Majority owner: Sullivan casino can’t survive unless company goes private
By Daniel Axelrod
Posted Jul 25, 2019 at 7:44 PM
THOMPSON – Sullivan County’s casino cannot survive unless its parent company goes private, its biggest shareholder said in a Thursday filing with the Securities and Exchange Commission.
In a separate statement, Malaysian-Chinese casino magnate K.T. Lim, whose family trust owns 86 percent of Resorts World Catskills’ parent Empire Resorts, said he wants to buy Empire’s outstanding shares to save it.
Lim acquiring all of Empire would prep it for a bankruptcy filing to trim its massive debt load, said gaming expert Clyde Barrow, general manager and co-owner of Pyramid Associates of Westport, Mass.
Empire’s debt totaled $491.83 million in the first three months of 2019, with annual interest payments worth $59.6 million.
Empire Resorts, which also owns Monticello Raceway, averaged monthly losses of $12.58 million in the first 14 months of operation of Resorts World Catskills in the Town of Thompson, which opened in February 2018. Empire’s 2019 second-quarter earnings report is imminent.
Thursday’s SEC filing came from Yap Chong Chew, a representative of Lim’s family trust, Kien Huat Realty III Ltd., which bought and saved Empire from bankruptcy in 2009 to secure a Catskills casino operating license in 2014.
Empire “does not appear to have any reasonable prospect for becoming financially self-sustaining in the future,” Chew wrote in a letter, filed with the SEC, to a special committee of Empire’s board.
“As we no longer believe that the company can become financially self-sustaining as a standalone public company, at this time, we do not intend to provide further equity or debt financing beyond our obligations,” Chew added.
Chew was referring to Kien Huat Realty’s commitment to provide equity financing to keep Empire afloat by purchasing up to $126 million of preferred stock by as early as Nov. 15.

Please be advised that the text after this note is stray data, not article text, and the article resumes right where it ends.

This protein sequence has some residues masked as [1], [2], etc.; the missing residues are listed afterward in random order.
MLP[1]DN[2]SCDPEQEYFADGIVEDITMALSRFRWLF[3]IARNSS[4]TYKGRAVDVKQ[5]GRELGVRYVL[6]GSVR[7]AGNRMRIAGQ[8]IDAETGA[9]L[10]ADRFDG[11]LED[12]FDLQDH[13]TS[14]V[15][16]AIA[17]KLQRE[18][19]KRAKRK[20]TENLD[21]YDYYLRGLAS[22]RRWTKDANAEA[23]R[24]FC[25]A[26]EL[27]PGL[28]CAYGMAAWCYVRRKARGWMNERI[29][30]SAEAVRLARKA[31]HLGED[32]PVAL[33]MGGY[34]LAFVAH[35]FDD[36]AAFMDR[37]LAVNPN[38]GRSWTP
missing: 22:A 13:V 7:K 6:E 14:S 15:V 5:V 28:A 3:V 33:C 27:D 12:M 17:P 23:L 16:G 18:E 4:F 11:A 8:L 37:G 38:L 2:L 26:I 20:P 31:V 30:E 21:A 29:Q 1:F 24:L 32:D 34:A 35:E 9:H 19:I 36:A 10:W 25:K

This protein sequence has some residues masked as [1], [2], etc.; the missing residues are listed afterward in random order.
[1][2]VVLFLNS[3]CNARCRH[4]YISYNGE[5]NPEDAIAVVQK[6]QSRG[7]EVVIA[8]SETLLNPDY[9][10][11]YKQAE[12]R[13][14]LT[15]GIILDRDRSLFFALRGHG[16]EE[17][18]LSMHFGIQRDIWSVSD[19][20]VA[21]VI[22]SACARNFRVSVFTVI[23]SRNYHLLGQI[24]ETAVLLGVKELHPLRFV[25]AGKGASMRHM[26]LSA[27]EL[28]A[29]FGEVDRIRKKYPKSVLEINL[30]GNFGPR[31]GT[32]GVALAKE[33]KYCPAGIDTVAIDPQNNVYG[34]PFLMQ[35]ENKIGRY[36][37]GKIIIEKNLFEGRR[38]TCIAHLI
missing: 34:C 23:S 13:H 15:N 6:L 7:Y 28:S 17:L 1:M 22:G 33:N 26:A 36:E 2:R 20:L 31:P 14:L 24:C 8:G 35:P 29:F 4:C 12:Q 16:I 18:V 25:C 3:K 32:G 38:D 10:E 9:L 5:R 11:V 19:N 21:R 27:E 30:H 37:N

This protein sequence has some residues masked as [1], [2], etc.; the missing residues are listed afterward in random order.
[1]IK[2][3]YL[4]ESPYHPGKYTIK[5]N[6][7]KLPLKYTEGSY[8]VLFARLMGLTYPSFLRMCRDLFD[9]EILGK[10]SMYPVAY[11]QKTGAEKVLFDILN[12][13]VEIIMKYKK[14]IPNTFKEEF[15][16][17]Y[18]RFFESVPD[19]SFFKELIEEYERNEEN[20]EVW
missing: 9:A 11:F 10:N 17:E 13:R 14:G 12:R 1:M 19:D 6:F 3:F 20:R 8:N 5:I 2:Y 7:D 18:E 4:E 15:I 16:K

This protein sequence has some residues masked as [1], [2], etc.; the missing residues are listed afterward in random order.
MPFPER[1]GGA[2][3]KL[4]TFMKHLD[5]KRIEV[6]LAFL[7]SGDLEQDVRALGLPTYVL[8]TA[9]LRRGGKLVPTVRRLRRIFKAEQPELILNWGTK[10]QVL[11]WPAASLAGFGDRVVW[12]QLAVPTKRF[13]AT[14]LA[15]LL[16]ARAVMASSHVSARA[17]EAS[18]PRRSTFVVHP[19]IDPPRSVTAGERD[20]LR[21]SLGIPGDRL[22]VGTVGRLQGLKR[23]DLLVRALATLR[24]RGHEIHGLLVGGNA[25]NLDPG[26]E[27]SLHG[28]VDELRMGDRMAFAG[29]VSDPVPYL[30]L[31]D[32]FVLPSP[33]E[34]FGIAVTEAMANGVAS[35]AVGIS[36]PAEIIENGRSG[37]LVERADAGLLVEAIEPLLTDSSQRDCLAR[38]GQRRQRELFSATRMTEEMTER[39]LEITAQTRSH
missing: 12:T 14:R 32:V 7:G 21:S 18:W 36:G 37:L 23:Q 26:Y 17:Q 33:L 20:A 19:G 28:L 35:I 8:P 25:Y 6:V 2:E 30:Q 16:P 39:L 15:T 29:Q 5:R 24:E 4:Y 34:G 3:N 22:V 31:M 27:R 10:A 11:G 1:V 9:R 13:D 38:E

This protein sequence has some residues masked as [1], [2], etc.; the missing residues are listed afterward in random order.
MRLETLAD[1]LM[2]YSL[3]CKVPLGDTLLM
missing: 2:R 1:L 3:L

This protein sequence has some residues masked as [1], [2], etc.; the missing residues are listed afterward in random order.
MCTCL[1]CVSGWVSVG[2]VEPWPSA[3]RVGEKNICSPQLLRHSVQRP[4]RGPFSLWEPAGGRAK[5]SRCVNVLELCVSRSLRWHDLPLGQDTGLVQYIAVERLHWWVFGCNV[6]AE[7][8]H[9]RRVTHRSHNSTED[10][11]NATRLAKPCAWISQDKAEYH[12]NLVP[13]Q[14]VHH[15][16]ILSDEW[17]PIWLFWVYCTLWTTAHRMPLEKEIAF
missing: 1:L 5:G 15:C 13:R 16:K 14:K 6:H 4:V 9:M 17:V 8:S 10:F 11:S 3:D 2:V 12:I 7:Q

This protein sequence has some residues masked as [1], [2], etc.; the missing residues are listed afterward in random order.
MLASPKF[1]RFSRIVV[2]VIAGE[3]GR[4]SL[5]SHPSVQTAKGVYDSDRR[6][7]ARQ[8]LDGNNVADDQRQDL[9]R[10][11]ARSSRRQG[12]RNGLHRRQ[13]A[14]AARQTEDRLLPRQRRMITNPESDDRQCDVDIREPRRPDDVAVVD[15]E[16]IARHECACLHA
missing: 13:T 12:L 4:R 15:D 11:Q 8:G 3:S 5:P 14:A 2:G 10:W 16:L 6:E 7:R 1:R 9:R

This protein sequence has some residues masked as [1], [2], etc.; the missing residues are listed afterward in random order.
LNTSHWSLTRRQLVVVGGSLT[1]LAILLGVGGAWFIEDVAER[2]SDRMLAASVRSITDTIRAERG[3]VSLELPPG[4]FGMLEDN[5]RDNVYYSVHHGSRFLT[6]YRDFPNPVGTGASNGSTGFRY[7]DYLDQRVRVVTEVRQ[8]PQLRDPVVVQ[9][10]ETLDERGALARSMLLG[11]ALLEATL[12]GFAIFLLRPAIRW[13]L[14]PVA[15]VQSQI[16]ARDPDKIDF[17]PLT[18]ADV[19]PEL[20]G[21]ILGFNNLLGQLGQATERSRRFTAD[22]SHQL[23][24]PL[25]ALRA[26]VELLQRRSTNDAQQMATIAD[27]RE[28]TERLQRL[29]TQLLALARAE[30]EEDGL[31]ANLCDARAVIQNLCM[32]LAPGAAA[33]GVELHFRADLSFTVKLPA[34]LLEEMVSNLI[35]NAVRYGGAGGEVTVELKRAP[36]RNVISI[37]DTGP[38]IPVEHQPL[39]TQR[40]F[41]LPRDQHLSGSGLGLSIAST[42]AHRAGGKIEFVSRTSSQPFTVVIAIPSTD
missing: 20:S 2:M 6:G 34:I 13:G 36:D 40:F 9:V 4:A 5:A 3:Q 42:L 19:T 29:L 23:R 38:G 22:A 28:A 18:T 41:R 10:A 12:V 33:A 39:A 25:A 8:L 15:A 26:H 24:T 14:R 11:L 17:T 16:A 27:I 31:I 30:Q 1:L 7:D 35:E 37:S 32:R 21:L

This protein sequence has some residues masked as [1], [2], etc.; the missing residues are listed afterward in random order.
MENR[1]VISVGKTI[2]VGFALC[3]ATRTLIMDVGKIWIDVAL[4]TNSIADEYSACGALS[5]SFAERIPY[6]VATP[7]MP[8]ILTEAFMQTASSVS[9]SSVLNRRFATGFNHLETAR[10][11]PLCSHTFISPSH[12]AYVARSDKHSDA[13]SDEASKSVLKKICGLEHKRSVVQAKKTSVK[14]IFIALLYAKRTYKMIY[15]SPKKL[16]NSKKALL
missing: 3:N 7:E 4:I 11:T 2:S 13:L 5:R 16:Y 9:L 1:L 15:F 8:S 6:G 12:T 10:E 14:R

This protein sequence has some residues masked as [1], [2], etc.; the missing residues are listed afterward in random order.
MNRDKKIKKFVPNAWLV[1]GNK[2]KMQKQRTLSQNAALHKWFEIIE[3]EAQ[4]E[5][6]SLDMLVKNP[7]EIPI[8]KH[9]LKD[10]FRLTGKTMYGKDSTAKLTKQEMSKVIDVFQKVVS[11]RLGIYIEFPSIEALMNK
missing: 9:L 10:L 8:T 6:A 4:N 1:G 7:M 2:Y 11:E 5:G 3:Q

“We strongly believe that taking the company private will result in greater efficiencies and a bright future for Resorts World Catskills and Sullivan and Orange counties,” said Stefan Friedman, Lim’s spokesman, in a separate statement. “Mr. Lim strongly believes in the long-term potential of Resorts World Catskills.”
Lim’s goal, Friedman added, is preserving jobs at the casino, which employed 1,756 full-time and 100 part-time workers at the end of 2018.
“K.T. Lim and Kien Huat plan to potentially expand operations into Orange County, creating an additional 300 jobs,” said Friedman, referring to Empire’s effort to build an electronic gaming parlor at a possible Harriman site.
Empire leaders had no comment beyond acknowledging receiving Lim’s letter asking the board to consider voting to let him take the company private.
Such a move also could require state Gaming Commission approval, according to Lim’s SEC filing. Empire’s stock closed at $10.63 on Thursday, up $1.05 a share.
Lim’s SEC filing “is about as clear a statement of impending bankruptcy as one can make without saying the words,” said Barrow, the gaming expert. “He’s clearing the decks by offering to buy out the remaining 14 percent of equity holders, making clear they can accept an offer or, if (they don’t and) bankruptcy happens, they can lose their equity.”
Empire over-built the $928 million, 1.6-million-square-foot resort-casino too far from New York City, while taking on too much debt, Barrow said.
Kien Huat becoming Empire’s sole owner would make bankruptcy, and any accompanying debt reduction, easier because Empire’s debt holders would be negotiating with just Lim’s family trust, Barrow said.
Barrow predicted a post-bankruptcy Empire would downsize its gaming options, in the over-saturated Northeast gaming market. In its first 12 months, the casino earned 45 percent less in gross gaming revenues than its leaders projected, or $153.65 million instead of $277 million.
Empire also recorded a first-quarter 2019 loss of $37.54 million on revenue of $57.6 million and operating expenses of $76.24 million.
Empire’s leaders “have a high cash-flow business,” Thompson Supervisor Bill Rieber said. “If they manage their expenses and operate (the casino) in a different manner, I think they can turn this around. They just have to get a strangle hold of their very expensive debt.”
Barrow thinks the casino can survive, by lowering debt and downsizing.
“My God, you ought to be able to make money off a $150 million casino,” Barrow said of Resorts World’s annual gaming revenue.